From a business perspective, efforts by Airbnb and Uber to harness their vast user bases makes sense, Sundararajan said. “Much of the companies’ fortunes rest on successfully reshaping regulations to accommodate their business models,” he said.
Both companies have already turned to their drivers, passengers, hosts and guests to lobby lawmakers on their behalf. But now they seem to be upping the ante.
Uber showed the evolution of its political prowess this summer in New York when it crushed Mayor Bill de Blasio’s proposed temporary cap on ride-company growth. It organized riders to send at least 17,000 e-mails to City Hall in protest, staged demonstrations with drivers, ran TV ads featuring drivers saying their livelihood would be hurt, unleashed a battalion of lobbyists, and rallied other politicians to its side. It even framed the issue as one of racial equity. “It was Uber’s ability to make the fight about an upstart company ferrying black and brown people in the outer boroughs … that helped win the day,” the New York Observer wrote.
Harnessing users’ power
Edward Walker, a UCLA sociology professor and author of “Grassroots for Hire,” said it’s not unusual for major corporations to portray themselves as the friend of the little guy.
“You see this in other industries that face major controversies, where they want to show the public is on their side so they highlight that people from disadvantaged backgrounds benefit from their service,” he said. Examples include the battles over a soda tax (beverage companies said small local merchants would be harmed) and clampdowns on for-profit colleges (they said that veterans, single moms and working people taking night classes would be harmed).
But what’s unique about Uber and Airbnb is the way they seamlessly blend their advocacy and marketing strategies, he said.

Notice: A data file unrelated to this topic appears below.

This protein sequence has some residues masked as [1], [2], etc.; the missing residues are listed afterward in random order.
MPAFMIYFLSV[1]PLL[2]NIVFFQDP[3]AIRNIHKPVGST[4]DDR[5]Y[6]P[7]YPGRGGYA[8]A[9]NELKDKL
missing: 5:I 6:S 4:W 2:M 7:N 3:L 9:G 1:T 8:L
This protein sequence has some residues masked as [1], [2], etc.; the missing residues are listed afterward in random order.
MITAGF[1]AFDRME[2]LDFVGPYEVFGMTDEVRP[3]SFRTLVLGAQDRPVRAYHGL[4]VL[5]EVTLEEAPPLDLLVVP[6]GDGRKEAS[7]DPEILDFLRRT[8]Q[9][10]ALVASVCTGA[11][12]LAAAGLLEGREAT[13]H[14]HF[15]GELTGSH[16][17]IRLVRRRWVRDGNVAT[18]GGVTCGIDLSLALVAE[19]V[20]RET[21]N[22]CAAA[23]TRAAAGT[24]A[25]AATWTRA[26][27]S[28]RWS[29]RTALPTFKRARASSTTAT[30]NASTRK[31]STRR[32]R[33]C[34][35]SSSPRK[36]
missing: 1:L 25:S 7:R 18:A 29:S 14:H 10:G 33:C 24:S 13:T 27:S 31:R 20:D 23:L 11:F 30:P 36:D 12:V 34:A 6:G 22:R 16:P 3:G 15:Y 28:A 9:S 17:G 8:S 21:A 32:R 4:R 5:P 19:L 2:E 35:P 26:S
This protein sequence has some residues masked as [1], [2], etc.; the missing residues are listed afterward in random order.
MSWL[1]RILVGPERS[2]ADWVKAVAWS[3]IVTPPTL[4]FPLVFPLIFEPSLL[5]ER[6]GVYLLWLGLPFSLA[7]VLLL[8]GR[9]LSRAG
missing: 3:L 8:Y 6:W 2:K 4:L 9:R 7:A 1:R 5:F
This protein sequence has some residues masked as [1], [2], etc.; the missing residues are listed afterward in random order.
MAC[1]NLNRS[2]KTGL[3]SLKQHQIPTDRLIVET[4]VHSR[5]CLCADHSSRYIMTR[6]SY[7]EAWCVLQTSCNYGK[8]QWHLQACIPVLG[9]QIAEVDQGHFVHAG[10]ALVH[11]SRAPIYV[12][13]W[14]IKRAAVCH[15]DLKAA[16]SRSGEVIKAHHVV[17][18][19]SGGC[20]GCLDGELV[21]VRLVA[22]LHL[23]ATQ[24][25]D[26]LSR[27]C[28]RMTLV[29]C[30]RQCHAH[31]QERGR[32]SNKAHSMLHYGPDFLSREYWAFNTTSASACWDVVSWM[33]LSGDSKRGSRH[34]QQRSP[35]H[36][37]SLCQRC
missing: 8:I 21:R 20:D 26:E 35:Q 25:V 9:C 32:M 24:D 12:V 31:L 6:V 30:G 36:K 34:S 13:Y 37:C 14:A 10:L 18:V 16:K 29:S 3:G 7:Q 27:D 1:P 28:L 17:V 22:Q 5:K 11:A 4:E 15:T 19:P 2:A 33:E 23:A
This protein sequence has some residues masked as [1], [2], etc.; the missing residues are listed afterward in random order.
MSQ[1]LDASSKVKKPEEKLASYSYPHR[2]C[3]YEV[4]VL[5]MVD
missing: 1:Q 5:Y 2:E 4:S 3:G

Sundararajan expanded on that theme. “It’s an example of what some people call ‘new power,’ ” he said. “In the 21st century, digital technology allows distributed groups of people to collectively exert power. A smart company should harness and nurture it.”
Steven Hill, a senior fellow at the New America Foundation, is no fan of the companies, as apparent from the title of his recent book, “Raw Deal: How the ‘Uber Economy’ and Runaway Capitalism Are Screwing American Workers.”
‘The image of populism’
While he thinks Airbnb is disingenuous about how many professional landlords use its site, he sympathizes with Airbnb hosts who rent a spare room for extra income. Such people make an extremely effective lobbying force because they are genuine and motivated, he said. “They’re not only real people, but real people who have an economic interest,” he said. “In a classic political science sense, groups with a more vested interest will be more passionate.”
UC Berkeley’s Shaiken also sees that the companies have a compelling argument in terms of the services they provide. His problem is that they “are masquerading as a social movement,” he said. “They want the image of populism, but what they are protecting is venture capital rights.”